Stocks dipped slightly on Friday, with the Dow Jones Industrial Average (DJINDICES:^DJI) and the S&P 500 (SNPINDEX:^GSPC) indexes each finishing lower by less than 0.5%.

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The Financial Select Sector SPDR ETF (NYSEMKT:XLF) lost ground, dropping 0.1% as financial stocks ticked down. Meanwhile, a slight dip in gold prices sent the Direxion Jr Daily Gold Miners Bull 3X ETF (NYSEMKT:JNUG) lower by 1%.

As for individual stocks, a few retailers took the spotlight with fresh readings on their holiday-season results and new forecasts for the year ahead. Investors weren't pleased with the figures from GameStop (NYSE:GME) or Finish Line (NASDAQ:FINL), as both stocks finished sharply lower following their fourth-quarter earnings announcements.

Outside the stock exchange in New York.

Image source: Getty Images.

Finish Line slashes prices

Finish Line stock approached a new seven-year low, down 19.5% after the shoe and apparel retailer's fourth-quarter numbers came in below expectations. Comparable-store sales fell by 4.5%, which was within the range of losses that management had forecast back in December. However, the company had to slash prices to keep its inventory moving through the system. Gross profit margin dropped 5 percentage points to 29% of sales and so Finish Line generated just $0.50 per share in adjusted earnings, compared to executives' projection of $0.68 to $0.73 per share.

"Our fourth quarter earnings performance represented a disappointing finish to a challenging year financially for our company," CEO Sam Sato said. "As elements of our footwear offering did not resonate with our customers as we expected and the overall retail environment in February became increasingly difficult, we made the decision to get more aggressive on pricing."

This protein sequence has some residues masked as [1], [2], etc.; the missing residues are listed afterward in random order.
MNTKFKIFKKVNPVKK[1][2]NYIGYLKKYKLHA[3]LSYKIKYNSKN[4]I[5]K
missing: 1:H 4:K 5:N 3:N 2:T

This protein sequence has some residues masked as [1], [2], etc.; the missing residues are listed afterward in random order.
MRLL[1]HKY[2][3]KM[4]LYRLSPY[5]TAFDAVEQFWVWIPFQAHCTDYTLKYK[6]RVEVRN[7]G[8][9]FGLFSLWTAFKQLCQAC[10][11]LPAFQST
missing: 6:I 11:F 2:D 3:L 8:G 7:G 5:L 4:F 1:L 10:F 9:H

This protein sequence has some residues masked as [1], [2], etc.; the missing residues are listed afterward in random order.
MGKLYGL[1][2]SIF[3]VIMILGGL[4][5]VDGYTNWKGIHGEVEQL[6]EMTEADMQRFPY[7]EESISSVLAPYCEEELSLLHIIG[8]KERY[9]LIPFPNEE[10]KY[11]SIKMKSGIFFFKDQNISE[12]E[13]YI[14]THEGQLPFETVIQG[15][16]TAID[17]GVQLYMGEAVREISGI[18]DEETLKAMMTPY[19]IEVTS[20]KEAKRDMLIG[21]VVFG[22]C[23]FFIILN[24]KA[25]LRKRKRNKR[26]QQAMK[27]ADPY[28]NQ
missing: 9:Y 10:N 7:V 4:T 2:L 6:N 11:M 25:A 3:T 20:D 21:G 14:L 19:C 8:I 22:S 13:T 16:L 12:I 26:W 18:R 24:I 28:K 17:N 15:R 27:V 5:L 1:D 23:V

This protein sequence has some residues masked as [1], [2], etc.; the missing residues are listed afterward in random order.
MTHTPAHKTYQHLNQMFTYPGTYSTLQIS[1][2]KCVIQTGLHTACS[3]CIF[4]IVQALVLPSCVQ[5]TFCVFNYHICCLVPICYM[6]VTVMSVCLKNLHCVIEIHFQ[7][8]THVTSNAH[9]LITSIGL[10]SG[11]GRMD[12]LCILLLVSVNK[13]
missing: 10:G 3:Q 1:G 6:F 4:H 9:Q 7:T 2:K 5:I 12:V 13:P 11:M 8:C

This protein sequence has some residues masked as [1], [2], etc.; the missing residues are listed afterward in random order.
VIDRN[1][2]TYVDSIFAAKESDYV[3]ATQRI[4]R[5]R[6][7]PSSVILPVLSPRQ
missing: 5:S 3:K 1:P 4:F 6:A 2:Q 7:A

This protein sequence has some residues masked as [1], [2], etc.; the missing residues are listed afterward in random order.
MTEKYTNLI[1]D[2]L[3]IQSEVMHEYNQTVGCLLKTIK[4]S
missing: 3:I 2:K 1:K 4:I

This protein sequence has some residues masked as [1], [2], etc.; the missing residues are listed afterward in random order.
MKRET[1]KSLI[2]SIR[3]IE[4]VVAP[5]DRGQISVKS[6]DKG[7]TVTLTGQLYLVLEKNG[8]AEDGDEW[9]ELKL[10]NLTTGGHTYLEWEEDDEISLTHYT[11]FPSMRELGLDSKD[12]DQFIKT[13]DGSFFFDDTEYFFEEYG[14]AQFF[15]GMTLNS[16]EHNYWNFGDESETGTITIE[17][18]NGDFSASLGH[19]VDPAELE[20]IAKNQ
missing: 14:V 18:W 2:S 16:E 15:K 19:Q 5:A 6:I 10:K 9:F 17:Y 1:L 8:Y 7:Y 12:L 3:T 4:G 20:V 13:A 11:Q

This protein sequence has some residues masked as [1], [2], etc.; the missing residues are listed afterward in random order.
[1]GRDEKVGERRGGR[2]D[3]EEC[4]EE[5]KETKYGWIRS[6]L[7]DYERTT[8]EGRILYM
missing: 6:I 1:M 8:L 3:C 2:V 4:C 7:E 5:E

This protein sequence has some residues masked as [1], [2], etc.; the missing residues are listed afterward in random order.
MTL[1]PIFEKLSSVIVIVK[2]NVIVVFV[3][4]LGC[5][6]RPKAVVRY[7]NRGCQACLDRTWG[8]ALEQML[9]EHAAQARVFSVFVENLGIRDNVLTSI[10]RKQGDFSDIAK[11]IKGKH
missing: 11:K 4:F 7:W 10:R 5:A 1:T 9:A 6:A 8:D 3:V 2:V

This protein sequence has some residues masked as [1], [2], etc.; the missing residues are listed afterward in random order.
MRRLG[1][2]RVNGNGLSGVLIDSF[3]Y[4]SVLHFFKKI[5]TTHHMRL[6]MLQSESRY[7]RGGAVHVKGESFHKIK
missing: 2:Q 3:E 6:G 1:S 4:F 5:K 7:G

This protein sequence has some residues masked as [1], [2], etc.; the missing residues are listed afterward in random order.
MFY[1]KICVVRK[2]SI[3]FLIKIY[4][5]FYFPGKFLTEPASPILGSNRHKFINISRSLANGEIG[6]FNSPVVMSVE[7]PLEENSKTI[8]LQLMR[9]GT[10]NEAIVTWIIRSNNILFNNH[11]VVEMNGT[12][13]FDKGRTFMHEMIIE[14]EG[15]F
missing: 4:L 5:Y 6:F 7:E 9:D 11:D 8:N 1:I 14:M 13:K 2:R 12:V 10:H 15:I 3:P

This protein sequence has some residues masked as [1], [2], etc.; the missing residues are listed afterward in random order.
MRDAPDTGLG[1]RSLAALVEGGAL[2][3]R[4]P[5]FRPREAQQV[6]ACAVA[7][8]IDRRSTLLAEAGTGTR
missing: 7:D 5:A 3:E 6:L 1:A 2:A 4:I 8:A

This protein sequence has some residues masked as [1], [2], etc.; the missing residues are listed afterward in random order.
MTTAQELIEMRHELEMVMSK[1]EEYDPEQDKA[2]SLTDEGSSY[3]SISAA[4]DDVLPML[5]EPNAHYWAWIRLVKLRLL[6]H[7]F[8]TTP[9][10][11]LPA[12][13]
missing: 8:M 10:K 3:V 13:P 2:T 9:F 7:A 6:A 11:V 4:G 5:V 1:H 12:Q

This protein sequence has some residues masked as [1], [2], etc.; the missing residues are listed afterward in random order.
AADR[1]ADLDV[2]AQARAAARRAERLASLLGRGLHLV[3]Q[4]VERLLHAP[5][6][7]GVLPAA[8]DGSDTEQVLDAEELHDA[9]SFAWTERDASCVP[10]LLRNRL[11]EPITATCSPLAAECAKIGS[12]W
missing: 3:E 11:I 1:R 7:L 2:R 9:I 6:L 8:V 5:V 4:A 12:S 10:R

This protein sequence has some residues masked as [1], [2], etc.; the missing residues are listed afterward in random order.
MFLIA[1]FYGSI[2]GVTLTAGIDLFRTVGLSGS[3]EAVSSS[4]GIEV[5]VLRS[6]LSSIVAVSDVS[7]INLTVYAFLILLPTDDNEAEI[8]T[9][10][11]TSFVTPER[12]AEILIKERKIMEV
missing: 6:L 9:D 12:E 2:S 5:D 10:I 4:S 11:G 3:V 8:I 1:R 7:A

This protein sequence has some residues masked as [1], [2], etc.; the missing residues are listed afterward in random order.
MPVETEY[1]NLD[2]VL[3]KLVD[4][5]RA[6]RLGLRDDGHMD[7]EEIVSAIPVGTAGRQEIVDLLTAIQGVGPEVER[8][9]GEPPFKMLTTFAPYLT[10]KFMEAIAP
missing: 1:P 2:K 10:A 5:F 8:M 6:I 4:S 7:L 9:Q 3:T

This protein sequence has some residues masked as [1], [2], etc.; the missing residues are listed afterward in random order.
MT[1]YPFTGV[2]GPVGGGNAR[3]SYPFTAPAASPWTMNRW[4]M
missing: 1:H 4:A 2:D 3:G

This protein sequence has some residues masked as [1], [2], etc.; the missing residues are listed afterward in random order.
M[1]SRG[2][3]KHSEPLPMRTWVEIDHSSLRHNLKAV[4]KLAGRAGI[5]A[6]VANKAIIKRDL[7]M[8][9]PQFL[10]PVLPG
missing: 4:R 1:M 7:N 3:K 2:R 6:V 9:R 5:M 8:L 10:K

Sato and his team are projecting sales and profit growth in the new fiscal year. Their focus is on improving their merchandising choices to reconnect with the shopper base after a tough holiday quarter. Poor customer traffic trends across the industry will make that challenge even more difficult, but at least the retailer is entering 2017 in a healthy inventory position.

GameStop forecasts lower profits

GameStop shares lost almost 14% following the release of the company's disappointing fourth-quarter earnings results. Weak demand in its core video game business -- both for new hardware and software -- sent sales down 16% over the holiday quarter, consistent with management's early January predictions. Yet gross profit margin expanded nicely, rising to a record 35% for the full 2016 year.

Two friends playing video games.

Image source: Getty Images.

The company posted solid growth in complementary business lines, like consumer electronics and collectibles, and overall the segments that aren't tied to physical video game sales grew to 37% of operating profit from 25% a year earlier. GameStop is targeting reaching 50% for this figure by 2019. "GameStop's transformation continued to take hold in 2016," CEO Paul Raines said in a press release, "as our non-gaming businesses drove gross margin expansion and significantly contributed to our profits."

The retailer forecast improving sales trends for the new fiscal year, with comps dropping by 0% to 5% compared to last year's 11% slump. Earnings will likely fall for the second straight year, though. Net income is projected to stop at between $320 million and $354 million after weighing in at $353 million last year and a record $403 million in 2015.

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